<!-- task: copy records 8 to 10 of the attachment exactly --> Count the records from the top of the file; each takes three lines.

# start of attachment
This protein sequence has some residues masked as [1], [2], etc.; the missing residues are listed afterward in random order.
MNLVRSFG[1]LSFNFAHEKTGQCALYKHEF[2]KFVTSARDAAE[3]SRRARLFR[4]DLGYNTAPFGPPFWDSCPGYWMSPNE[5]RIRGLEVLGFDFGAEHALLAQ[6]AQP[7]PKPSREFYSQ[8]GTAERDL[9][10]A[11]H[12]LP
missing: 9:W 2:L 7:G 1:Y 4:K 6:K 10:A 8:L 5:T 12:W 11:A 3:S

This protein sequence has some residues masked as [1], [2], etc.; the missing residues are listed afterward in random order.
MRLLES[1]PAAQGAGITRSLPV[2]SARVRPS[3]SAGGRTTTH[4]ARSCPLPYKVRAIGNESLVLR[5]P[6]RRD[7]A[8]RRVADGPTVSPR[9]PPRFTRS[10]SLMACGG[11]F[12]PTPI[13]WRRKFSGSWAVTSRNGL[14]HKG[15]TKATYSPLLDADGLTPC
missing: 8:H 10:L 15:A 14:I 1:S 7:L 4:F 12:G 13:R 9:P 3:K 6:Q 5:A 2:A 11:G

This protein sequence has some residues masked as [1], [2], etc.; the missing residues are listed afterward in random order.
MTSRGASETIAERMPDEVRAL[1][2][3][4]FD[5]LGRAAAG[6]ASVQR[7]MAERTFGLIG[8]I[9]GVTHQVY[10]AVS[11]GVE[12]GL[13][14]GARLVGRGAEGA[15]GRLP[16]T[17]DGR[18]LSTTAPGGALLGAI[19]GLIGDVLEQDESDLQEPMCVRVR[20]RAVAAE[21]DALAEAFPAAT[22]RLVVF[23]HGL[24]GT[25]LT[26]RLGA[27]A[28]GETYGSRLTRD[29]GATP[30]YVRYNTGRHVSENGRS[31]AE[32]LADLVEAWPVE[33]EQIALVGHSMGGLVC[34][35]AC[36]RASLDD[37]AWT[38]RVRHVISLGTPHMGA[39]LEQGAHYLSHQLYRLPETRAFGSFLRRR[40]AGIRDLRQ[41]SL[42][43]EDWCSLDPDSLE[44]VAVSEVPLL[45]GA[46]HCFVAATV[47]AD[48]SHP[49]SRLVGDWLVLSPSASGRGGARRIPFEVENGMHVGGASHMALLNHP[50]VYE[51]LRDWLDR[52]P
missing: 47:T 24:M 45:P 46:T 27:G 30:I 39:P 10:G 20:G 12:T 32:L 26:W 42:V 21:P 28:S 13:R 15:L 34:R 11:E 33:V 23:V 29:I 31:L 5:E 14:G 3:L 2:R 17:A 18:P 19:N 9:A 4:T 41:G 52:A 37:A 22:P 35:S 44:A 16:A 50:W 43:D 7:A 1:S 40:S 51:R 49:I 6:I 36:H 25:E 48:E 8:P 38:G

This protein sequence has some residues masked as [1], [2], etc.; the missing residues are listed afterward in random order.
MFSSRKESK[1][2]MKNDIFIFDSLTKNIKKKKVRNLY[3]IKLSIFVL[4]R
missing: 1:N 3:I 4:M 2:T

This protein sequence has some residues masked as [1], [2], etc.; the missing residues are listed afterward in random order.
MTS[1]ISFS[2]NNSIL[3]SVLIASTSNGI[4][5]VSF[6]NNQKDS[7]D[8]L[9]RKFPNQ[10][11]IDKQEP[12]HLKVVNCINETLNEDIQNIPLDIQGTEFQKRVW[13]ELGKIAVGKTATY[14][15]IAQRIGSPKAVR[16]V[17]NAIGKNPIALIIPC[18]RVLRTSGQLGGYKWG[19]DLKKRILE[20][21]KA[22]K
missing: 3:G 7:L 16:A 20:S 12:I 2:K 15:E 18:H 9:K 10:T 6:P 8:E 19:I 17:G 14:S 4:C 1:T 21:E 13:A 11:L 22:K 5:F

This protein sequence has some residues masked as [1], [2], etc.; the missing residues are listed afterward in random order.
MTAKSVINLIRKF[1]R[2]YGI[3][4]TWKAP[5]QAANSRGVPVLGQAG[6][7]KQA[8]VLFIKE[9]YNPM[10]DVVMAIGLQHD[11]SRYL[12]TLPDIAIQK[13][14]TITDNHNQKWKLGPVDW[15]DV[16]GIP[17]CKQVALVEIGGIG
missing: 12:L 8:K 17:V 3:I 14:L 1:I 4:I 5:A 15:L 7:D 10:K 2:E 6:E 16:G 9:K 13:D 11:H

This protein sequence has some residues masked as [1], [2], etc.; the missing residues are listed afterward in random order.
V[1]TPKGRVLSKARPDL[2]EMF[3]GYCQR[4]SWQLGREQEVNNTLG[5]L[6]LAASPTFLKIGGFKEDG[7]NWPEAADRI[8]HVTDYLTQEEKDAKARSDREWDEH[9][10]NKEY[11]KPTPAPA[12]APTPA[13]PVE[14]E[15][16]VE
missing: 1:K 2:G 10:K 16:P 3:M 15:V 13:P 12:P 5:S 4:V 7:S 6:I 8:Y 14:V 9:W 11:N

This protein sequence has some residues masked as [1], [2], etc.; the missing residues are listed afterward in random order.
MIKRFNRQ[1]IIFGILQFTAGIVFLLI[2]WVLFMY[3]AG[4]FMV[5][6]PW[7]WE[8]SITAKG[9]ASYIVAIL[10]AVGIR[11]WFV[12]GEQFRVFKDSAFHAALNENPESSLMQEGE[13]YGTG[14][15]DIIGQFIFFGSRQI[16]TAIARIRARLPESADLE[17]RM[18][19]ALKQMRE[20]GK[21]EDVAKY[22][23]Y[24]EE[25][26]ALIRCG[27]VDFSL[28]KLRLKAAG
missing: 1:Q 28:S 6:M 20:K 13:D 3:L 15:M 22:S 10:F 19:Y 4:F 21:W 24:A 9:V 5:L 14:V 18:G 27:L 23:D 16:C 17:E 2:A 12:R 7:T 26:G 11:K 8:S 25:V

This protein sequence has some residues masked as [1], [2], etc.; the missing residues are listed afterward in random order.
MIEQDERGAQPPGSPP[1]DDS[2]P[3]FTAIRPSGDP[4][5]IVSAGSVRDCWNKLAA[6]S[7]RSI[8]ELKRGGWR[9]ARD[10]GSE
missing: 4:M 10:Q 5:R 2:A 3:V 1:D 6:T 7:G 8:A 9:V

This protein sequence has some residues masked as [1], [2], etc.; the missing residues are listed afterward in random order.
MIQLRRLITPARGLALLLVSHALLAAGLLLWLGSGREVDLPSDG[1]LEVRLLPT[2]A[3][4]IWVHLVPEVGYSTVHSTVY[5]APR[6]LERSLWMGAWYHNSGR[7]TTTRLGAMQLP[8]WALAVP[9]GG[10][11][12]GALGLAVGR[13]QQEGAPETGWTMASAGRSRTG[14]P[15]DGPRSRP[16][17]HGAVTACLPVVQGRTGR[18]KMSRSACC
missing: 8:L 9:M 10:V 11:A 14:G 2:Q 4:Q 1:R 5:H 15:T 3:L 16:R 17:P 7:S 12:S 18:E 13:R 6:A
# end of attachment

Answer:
This protein sequence has some residues masked as [1], [2], etc.; the missing residues are listed afterward in random order.
MIKRFNRQ[1]IIFGILQFTAGIVFLLI[2]WVLFMY[3]AG[4]FMV[5][6]PW[7]WE[8]SITAKG[9]ASYIVAIL[10]AVGIR[11]WFV[12]GEQFRVFKDSAFHAALNENPESSLMQEGE[13]YGTG[14][15]DIIGQFIFFGSRQI[16]TAIARIRARLPESADLE[17]RM[18][19]ALKQMRE[20]GK[21]EDVAKY[22][23]Y[24]EE[25][26]ALIRCG[27]VDFSL[28]KLRLKAAG
missing: 1:Q 28:S 6:M 20:K 13:D 3:L 15:M 22:S 10:F 19:Y 4:F 21:W 24:A 9:V 5:L 14:V 18:G 27:L 23:D 16:C 17:E 2:A 12:R 7:T 26:G 11:K 8:S 25:V

This protein sequence has some residues masked as [1], [2], etc.; the missing residues are listed afterward in random order.
MIEQDERGAQPPGSPP[1]DDS[2]P[3]FTAIRPSGDP[4][5]IVSAGSVRDCWNKLAA[6]S[7]RSI[8]ELKRGGWR[9]ARD[10]GSE
missing: 4:M 10:Q 5:R 2:A 3:V 1:D 6:T 7:G 8:A 9:V

This protein sequence has some residues masked as [1], [2], etc.; the missing residues are listed afterward in random order.
MIQLRRLITPARGLALLLVSHALLAAGLLLWLGSGREVDLPSDG[1]LEVRLLPT[2]A[3][4]IWVHLVPEVGYSTVHSTVY[5]APR[6]LERSLWMGAWYHNSGR[7]TTTRLGAMQLP[8]WALAVP[9]GG[10][11][12]GALGLAVGR[13]QQEGAPETGWTMASAGRSRTG[14]P[15]DGPRSRP[16][17]HGAVTACLPVVQGRTGR[18]KMSRSACC
missing: 8:L 9:M 10:V 11:A 14:G 2:Q 4:Q 1:R 5:H 15:T 3:L 16:R 17:P 7:S 12:S 18:E 13:R 6:A